The Real Story Behind Newsom Housing Numbers Tell A Different Story

by Randy Shaw on August 5, 2005

Accompanying Mayor Newsom at his Wednesday press event trumpeting his “HOME 15/5” housing goal was the President of the San Francisco Chamber of Commerce and the CEO of the SF Association of Realtors. How fitting. After all, by the Mayor’s own statistics, nearly 10,000 of the projected 15,000 new units will be purchased by those earning over $115,000 per year. Thousands of these new units will sell for over $1 million, and while many will serve as quasi-hotels for the international elite, the new developments will primarily bring more wealthy, politically moderate to conservative voters to San Francisco. A crisis once defined as a lack of “affordable” housing now finds its solution in building housing “at all economic levels.”

The chief critique of Mayor Newsom HOME’s 15/5 press conference, made by Supervisor Chris Daly and others, is that the Mayor appeared to be taking credit for housing that he had no role in creating. But the deceptions surrounding the alleged new housing goal are even more disturbing.

Let’s start with the claim by Lee Blitch, President and CEO of the Chamber of Commerce. Blitch stated, ” I applaud the City for taking action to make housing available for city residents.”

I would also applaud such action, except most current city residents cannot afford the vast majority of the 15,000 units to be built. So what Blitch should of said is that he applauds the city for allowing housing to be built that will attract new, affluent consumers to move to San Francisco.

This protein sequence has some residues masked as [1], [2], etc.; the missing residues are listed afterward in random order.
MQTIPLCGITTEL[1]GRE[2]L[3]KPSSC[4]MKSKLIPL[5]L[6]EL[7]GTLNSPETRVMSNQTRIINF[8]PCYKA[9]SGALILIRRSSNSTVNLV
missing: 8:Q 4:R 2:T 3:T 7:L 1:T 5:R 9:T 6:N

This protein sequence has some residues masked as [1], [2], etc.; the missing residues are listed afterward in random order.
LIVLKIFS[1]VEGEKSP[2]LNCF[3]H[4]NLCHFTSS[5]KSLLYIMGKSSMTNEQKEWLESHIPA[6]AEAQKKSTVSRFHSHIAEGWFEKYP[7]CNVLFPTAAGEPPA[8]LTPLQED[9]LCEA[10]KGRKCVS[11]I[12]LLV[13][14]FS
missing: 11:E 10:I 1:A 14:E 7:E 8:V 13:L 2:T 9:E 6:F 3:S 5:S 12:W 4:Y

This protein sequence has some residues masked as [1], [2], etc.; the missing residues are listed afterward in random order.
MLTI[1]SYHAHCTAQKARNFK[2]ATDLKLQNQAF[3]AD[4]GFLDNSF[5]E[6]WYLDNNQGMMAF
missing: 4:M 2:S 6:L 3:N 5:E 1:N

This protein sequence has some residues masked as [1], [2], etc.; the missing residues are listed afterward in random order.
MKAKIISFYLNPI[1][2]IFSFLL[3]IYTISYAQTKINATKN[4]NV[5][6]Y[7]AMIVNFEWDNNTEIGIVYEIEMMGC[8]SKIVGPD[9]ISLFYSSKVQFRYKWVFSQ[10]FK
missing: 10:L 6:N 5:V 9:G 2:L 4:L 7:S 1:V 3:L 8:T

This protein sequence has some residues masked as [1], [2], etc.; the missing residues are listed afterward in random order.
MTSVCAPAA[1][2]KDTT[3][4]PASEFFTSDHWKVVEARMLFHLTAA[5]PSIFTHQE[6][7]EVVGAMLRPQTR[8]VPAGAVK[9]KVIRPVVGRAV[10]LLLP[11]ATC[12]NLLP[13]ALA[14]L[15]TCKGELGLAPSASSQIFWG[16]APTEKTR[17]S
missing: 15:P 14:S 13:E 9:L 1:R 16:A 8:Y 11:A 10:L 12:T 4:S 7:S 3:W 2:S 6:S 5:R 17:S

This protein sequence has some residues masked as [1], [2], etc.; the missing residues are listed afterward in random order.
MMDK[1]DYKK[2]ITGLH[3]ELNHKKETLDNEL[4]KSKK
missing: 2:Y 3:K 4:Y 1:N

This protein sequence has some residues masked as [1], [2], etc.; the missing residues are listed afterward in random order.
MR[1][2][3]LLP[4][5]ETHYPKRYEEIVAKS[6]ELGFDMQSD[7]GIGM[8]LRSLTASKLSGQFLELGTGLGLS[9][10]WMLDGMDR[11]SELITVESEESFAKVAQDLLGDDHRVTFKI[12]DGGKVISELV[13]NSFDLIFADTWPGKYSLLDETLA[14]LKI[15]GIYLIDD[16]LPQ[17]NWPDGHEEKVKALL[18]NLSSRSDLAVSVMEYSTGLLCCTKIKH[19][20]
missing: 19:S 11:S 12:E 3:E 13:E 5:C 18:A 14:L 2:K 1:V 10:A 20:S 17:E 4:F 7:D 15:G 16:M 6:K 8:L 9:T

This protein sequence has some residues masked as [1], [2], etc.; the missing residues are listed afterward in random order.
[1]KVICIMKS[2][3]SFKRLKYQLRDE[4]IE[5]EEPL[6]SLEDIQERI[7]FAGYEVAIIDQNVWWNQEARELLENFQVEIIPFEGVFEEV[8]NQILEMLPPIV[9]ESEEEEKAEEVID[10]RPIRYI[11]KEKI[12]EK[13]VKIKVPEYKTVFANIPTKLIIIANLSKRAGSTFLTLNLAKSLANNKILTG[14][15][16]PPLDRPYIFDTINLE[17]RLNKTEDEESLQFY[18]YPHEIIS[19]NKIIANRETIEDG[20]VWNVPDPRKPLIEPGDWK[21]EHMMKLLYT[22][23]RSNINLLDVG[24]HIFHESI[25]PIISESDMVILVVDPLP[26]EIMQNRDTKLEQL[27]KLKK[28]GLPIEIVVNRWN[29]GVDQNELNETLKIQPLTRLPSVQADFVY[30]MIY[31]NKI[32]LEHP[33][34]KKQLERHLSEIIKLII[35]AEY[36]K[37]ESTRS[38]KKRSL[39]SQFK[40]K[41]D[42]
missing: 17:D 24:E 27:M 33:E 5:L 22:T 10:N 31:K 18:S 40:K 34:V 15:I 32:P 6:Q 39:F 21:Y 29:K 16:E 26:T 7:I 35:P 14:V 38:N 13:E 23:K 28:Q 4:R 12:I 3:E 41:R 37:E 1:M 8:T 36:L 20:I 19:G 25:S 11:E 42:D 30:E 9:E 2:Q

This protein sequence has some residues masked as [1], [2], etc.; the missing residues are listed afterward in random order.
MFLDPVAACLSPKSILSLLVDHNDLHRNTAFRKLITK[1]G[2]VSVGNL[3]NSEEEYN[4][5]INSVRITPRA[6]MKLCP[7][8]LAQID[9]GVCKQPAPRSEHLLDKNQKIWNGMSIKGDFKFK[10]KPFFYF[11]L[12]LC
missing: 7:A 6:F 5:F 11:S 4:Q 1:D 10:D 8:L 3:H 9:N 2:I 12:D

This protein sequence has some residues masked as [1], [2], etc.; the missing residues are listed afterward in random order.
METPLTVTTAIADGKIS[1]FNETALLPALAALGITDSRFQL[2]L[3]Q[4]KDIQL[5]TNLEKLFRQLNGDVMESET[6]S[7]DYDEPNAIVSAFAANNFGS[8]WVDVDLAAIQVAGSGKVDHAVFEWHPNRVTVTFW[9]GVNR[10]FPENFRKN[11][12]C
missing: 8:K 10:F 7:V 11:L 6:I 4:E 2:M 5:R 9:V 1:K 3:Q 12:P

The mismatch between the financial capacity of existing San Francisco tenants, and the projected sales prices for newly built condos, was entirely glossed over in Wednesday’s proceedings. The statistics showing that over 95% of San Francisco tenants cannot afford to buy a home in the city are available and undisputed, but the Mayor and others preferred to operate in the world of unreality where “city residents” are the chief beneficiaries of the housing boon.

Jim Fabris, CEO of the SF Association of Realtors, described the new 15000 units as “an unprecedented opportunity for families.” He added that HOME 15/5 will “help our families to live, raise children and put down roots in our city by making housing opportunity more readily available.”

Unfortunately, families with children in San Francisco are even less able to purchase housing than single adults and childless couples. HOME 15/5 not only does little for “our” families, but unless current inclusionary housing priorities are changed, the housing boon will only speed up the exodus of families with children from San Francisco.

Of course, there is a far easier and cost-free way that the Realtors could help families put down roots in the city: stop evicting families through misuse of the state Ellis Act. Realtor support for state law protections of San Francisco families would do more to increase housing opportunities than anything in HOME 15/5.

As popular as it has become to claim that San Francisco needs housing “at all price levels,” few outside the Mayor’s Office, Association of Realtors, and the Chamber of Commerce see a need for more luxury housing. Yet lost amidst the cheering over a prospective 15,000 units is the fact that housing for the wealthy will be the largest single component of this growth.

San Francisco’s response to a housing crisis defined by tenants paying too high a percentage of their income for rent, and being unable to afford a home, is to approve construction of thousands of units that accomplish neither goal.

That’s not something to celebrate.




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